Carrie Beavers in Alameda Sun reviews The Lives of Alice Pothron by Jenny Harrison
As a child I had the good fortune to live overseas in Brussels and London. This was in the early ‘70s, and memory of World War II was very much alive. In London, particularly, visible evidence of the war was everywhere. As a result, when I returned to the U.S., I had a completely different appreciation of the war than my American classmates.
Evelyn Pothron, a long-time Alameda resident, also has a different view of World War II. In July I939, her parents Emile and Alice Pothron, naturalized American citizens, traveled to their native France for a much-needed six-week vacation. It would be four years before they would return to the United States with their daughter Evelyn.
In a harrowing, yet uplifting account, New Zealand author Jenny Harrison tells the story of the Pothrons’ ordeal; the separation of a family; life in a German prisoner of war camp and the unimaginable nightmare of living at the whim of occupying Nazi soldiers.
The majority of the story centers around Alice and Evelyn. As a result of an extraordinarily difficult childhood, health problems had left Alice in despair of ever having a child.
When it is discovered that Alice is expecting a miracle child, the family makes the fateful decision to remain in France until the baby is born. It is this decision that places the family in harm‘s way when the invading Nazi forces arrive at their doorstep. Emile, conscripted into the French military and subsequently captured, is unable to protect his family.
When circumstances become life threatening, Alice, who has been forced to feed and house a unit of Nazi soldiers, makes the courageous decision to escape to freedom, a journey that will endanger their lives many times. At the journey’s end is a miraculous reunion and return to the United States that will eventually bring the family to Alameda. The incredible strength that Alice shows in the face of such adversity is an inspiration for all of us.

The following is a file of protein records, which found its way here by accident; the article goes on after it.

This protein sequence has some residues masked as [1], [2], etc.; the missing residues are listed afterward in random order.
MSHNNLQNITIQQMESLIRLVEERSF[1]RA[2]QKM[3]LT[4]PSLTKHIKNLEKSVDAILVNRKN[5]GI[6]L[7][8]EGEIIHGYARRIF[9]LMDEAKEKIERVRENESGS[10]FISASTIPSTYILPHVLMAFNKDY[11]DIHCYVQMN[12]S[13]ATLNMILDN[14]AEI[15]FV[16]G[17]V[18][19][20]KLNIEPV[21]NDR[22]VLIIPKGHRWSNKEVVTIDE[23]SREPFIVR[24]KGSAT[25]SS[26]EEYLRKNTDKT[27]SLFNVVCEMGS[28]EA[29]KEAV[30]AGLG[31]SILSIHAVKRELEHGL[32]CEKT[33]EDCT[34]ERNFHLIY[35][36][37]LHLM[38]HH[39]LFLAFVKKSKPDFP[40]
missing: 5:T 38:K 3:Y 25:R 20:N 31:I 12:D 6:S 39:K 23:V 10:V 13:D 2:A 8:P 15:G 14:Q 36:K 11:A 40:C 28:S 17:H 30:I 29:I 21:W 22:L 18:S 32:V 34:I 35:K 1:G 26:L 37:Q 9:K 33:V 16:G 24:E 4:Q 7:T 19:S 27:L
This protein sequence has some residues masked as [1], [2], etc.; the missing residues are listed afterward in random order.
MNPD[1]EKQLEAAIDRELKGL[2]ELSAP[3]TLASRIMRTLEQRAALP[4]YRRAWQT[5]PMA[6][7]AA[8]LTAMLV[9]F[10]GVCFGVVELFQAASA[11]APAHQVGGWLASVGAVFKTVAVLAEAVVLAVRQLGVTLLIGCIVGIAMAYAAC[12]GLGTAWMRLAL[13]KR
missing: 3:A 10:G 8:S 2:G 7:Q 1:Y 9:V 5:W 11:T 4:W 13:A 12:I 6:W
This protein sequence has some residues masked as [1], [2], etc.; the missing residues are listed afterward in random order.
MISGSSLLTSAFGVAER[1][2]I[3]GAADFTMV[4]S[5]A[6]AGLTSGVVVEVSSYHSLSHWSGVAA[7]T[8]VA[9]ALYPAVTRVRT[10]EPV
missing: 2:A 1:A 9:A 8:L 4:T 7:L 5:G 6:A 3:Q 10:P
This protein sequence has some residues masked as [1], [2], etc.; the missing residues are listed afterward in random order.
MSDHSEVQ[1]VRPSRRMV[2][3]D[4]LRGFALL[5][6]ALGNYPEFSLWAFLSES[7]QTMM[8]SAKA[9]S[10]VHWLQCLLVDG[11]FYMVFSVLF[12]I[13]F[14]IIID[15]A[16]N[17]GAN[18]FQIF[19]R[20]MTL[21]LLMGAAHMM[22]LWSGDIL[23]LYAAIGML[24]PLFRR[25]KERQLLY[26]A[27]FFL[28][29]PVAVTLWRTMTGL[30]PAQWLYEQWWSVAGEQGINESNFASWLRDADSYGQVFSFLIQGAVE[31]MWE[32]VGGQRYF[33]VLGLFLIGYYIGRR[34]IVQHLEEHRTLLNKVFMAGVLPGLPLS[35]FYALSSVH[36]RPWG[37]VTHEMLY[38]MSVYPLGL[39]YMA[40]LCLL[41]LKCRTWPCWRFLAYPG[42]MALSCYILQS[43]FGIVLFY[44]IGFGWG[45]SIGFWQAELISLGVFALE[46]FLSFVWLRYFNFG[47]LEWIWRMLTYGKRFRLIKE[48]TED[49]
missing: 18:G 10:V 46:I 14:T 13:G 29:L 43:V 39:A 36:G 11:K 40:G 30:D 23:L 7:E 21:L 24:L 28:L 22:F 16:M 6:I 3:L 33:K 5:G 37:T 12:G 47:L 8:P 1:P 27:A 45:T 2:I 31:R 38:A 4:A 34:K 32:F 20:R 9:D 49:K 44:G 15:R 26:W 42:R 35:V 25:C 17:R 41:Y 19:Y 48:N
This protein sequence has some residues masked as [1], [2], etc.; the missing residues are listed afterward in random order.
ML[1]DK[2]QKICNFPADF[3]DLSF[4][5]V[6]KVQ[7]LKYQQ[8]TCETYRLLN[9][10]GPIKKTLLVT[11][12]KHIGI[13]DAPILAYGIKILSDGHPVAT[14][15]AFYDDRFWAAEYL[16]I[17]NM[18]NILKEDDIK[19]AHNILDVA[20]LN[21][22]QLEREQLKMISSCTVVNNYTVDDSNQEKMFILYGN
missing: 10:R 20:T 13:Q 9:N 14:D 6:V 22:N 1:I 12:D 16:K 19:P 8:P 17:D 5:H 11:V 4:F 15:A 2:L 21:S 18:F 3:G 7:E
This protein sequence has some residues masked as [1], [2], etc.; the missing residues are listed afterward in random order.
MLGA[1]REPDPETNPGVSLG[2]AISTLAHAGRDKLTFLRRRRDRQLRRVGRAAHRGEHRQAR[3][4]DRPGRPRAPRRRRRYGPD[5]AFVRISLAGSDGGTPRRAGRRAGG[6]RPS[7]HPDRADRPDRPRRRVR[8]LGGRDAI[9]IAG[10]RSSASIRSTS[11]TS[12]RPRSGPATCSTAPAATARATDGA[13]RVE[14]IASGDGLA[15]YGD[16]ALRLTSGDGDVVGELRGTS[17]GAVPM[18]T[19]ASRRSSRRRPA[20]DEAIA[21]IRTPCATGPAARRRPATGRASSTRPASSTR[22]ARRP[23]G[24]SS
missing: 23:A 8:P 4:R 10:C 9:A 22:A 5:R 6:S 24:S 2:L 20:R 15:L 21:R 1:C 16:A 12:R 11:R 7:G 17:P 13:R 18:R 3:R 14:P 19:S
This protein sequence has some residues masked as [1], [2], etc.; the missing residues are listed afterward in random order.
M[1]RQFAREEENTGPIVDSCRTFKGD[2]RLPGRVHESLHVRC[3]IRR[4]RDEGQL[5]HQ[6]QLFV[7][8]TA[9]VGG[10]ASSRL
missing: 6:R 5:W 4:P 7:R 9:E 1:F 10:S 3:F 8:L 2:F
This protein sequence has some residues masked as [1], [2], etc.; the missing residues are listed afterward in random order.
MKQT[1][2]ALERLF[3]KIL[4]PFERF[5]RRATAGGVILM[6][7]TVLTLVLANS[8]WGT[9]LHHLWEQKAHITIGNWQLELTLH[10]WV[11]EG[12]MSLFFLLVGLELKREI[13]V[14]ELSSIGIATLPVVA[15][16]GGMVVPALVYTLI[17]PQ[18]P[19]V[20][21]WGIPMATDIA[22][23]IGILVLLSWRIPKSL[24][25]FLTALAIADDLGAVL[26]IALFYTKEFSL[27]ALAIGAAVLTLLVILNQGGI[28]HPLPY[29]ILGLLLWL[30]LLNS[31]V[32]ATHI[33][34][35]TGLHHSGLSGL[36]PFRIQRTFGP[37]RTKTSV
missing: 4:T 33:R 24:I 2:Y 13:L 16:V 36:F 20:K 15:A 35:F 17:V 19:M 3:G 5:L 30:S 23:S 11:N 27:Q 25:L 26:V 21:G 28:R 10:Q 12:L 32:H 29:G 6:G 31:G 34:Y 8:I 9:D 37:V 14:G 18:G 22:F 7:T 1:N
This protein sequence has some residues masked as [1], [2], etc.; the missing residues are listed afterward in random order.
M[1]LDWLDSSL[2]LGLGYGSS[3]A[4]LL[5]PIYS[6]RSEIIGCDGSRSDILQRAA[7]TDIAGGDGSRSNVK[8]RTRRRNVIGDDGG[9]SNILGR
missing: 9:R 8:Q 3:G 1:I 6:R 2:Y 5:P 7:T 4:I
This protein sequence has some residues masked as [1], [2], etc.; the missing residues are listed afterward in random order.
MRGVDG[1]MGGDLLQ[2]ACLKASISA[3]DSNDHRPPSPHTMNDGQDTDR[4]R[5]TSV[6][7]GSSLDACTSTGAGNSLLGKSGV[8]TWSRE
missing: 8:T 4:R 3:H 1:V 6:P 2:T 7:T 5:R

This story held me in its thrall from beginning to end. When I had to put it down for those daily inconveniences like sleep and work, I thought about it. I spoke to friends and co-workers about it.
One afternoon, as I worked at my desk, a petite elegant woman came in to the office. I realized instantly that she was Evelyn, the tiny tot who had walked away from the Nazis.
If it hadn‘t been for her extraordinary mother, I would never have met this lovely, soft-spoken woman, and find out the rest of the story. The measures to which this mother went to save her family would eventually shorten her life.
Many years later, Evelyn’s retelling of her mother’s story to a fellow passenger on a cruise — author Jenny Harrison — led to this book.
Evelyn's wish for the book was to teach her grandchildren just how fortunate they are. That’s a wish I’d like to share with us all.
Congratulations, Jenny, on a well-deserved great review!